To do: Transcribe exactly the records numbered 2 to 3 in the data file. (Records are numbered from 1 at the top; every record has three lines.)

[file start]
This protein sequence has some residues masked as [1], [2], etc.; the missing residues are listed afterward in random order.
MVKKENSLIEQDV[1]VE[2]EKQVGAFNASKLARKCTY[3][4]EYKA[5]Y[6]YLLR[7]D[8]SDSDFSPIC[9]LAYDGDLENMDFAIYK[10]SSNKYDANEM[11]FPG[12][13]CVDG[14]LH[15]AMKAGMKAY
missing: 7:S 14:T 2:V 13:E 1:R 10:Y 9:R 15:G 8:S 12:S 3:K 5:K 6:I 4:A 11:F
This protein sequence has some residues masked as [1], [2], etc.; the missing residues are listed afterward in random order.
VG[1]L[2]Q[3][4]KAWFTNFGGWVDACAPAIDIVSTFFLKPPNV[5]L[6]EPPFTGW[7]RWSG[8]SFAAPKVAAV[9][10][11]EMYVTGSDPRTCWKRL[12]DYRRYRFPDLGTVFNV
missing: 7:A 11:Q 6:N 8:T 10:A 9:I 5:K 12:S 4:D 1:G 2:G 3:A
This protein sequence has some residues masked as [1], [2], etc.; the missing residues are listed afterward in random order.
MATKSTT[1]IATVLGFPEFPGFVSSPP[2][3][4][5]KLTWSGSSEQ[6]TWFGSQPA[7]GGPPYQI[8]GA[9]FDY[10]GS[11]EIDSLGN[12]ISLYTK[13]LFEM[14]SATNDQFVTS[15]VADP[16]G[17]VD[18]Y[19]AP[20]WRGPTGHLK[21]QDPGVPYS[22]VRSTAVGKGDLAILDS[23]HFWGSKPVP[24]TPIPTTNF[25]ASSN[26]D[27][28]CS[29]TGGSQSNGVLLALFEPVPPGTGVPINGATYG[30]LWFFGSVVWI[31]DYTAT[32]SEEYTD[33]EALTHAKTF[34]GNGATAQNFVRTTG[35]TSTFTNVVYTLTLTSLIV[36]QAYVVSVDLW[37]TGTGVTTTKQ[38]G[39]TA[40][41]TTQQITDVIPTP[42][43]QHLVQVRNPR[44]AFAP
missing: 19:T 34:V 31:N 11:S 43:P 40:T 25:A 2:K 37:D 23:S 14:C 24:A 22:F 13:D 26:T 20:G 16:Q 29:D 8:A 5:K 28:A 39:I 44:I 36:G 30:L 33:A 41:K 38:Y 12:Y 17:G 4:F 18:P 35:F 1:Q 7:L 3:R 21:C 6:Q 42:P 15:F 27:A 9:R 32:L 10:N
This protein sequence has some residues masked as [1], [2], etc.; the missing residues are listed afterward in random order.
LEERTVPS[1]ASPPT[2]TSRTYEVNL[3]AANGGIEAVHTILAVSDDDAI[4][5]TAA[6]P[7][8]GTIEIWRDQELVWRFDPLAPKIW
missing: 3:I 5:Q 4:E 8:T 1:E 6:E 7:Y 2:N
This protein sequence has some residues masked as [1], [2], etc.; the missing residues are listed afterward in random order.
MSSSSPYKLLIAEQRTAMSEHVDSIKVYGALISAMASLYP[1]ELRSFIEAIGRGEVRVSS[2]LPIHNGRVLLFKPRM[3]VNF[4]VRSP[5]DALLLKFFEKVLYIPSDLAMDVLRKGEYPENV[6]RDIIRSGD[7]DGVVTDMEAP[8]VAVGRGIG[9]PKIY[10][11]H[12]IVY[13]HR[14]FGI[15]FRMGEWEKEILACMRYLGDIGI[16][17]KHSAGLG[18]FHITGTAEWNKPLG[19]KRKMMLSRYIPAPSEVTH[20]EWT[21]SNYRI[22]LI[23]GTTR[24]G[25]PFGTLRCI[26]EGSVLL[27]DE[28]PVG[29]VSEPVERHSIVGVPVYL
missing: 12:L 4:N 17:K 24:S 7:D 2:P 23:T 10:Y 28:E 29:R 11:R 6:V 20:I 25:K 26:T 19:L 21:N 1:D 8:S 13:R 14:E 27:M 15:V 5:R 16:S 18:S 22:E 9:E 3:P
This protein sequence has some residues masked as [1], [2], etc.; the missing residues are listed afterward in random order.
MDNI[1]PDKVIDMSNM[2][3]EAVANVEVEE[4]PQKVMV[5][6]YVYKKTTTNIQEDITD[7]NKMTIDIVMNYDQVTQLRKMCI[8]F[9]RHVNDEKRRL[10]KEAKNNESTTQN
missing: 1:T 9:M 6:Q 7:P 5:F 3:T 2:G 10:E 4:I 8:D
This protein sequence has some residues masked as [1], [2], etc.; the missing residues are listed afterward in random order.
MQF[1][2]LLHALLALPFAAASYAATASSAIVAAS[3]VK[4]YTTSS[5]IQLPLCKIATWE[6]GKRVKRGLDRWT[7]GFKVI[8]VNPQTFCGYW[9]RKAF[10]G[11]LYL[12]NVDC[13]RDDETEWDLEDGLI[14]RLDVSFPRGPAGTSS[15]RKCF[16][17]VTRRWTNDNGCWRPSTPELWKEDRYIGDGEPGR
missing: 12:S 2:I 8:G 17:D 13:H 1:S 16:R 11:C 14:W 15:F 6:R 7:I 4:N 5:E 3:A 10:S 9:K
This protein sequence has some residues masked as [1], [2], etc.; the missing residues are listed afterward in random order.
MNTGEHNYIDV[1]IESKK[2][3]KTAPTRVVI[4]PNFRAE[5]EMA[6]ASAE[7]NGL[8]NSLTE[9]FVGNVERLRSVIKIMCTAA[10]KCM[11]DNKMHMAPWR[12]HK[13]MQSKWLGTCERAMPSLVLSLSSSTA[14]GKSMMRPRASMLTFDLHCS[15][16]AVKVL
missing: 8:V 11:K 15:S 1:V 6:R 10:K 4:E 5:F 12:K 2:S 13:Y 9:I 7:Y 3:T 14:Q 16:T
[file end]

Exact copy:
This protein sequence has some residues masked as [1], [2], etc.; the missing residues are listed afterward in random order.
VG[1]L[2]Q[3][4]KAWFTNFGGWVDACAPAIDIVSTFFLKPPNV[5]L[6]EPPFTGW[7]RWSG[8]SFAAPKVAAV[9][10][11]EMYVTGSDPRTCWKRL[12]DYRRYRFPDLGTVFNV
missing: 7:A 11:Q 6:N 8:T 10:A 9:I 5:K 12:S 4:D 1:G 2:G 3:A
This protein sequence has some residues masked as [1], [2], etc.; the missing residues are listed afterward in random order.
MATKSTT[1]IATVLGFPEFPGFVSSPP[2][3][4][5]KLTWSGSSEQ[6]TWFGSQPA[7]GGPPYQI[8]GA[9]FDY[10]GS[11]EIDSLGN[12]ISLYTK[13]LFEM[14]SATNDQFVTS[15]VADP[16]G[17]VD[18]Y[19]AP[20]WRGPTGHLK[21]QDPGVPYS[22]VRSTAVGKGDLAILDS[23]HFWGSKPVP[24]TPIPTTNF[25]ASSN[26]D[27][28]CS[29]TGGSQSNGVLLALFEPVPPGTGVPINGATYG[30]LWFFGSVVWI[31]DYTAT[32]SEEYTD[33]EALTHAKTF[34]GNGATAQNFVRTTG[35]TSTFTNVVYTLTLTSLIV[36]QAYVVSVDLW[37]TGTGVTTTKQ[38]G[39]TA[40][41]TTQQITDVIPTP[42][43]QHLVQVRNPR[44]AFAP
missing: 19:T 34:V 31:N 11:S 43:P 40:T 25:A 2:K 37:D 23:S 14:C 24:A 22:F 13:D 26:T 20:G 16:Q 29:D 8:A 5:K 28:A 39:I 44:I 36:G 30:L 33:A 41:K 38:Y 12:Y 17:G 4:F 18:P 35:F 1:Q 7:L 3:R 21:C 6:Q 42:P 15:F 27:A 9:R 32:L 10:N